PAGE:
Protesters march past the U.S. Consulate to deliver a petition asking for support to oppose a proposed law that would allow extraditions to the Chinese mainland, in Hong Kong, June 26, 2019.
Protesters march past the U.S. Consulate to deliver a petition asking for support to oppose a proposed law that would allow extraditions to the Chinese mainland, in Hong Kong, June 26, 2019.

China has demanded that U.S. diplomats based in Hong Kong stop meddling in matters involving the city after a diplomat reportedly met with pro-democracy activists.

The foreign ministry said Thursday it expressed "strong dissatisfaction" with U.S. officials over a U.S. consulate official's reported meeting with a local "independence group."

The ministry called on the the U.S. consulate to "immediately make a clean break with various anti-China rioters" and to "stop interfering in Hong Kong's affairs immediately."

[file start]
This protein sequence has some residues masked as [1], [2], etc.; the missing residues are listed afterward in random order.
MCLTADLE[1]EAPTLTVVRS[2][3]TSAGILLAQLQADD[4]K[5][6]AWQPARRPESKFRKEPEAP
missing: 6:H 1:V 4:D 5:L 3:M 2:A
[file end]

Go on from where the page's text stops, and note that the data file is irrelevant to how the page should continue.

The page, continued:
The Hong Kong newspaper Takungpao reported U.S. Consulate General political counselor Julie Eadeh met with members of the pro-democracy political party Demosisto, including prominent activist Joshua Wong.

A U.S. State Department spokesperson told AFP representatives of the U.S. government "meet regularly with a wide cross section of people across Hong Kong and Macau."

China has claimed the anti-government protests in Hong Kong are funded by the West, but has failed to produce evidence other than supportive statements from some Western politicians.

Tensions in the semi-autonomous region are high after two months of protests that have sometimes turned violent.

The unrest was initially triggered in June by a planned bill that would have allowed suspects to be extradited to China to face trial.

The protests have since evolved into a movement for democratic reforms.

Demosisto maintains it is fighting for more self-determination for Hong Kong and not independence.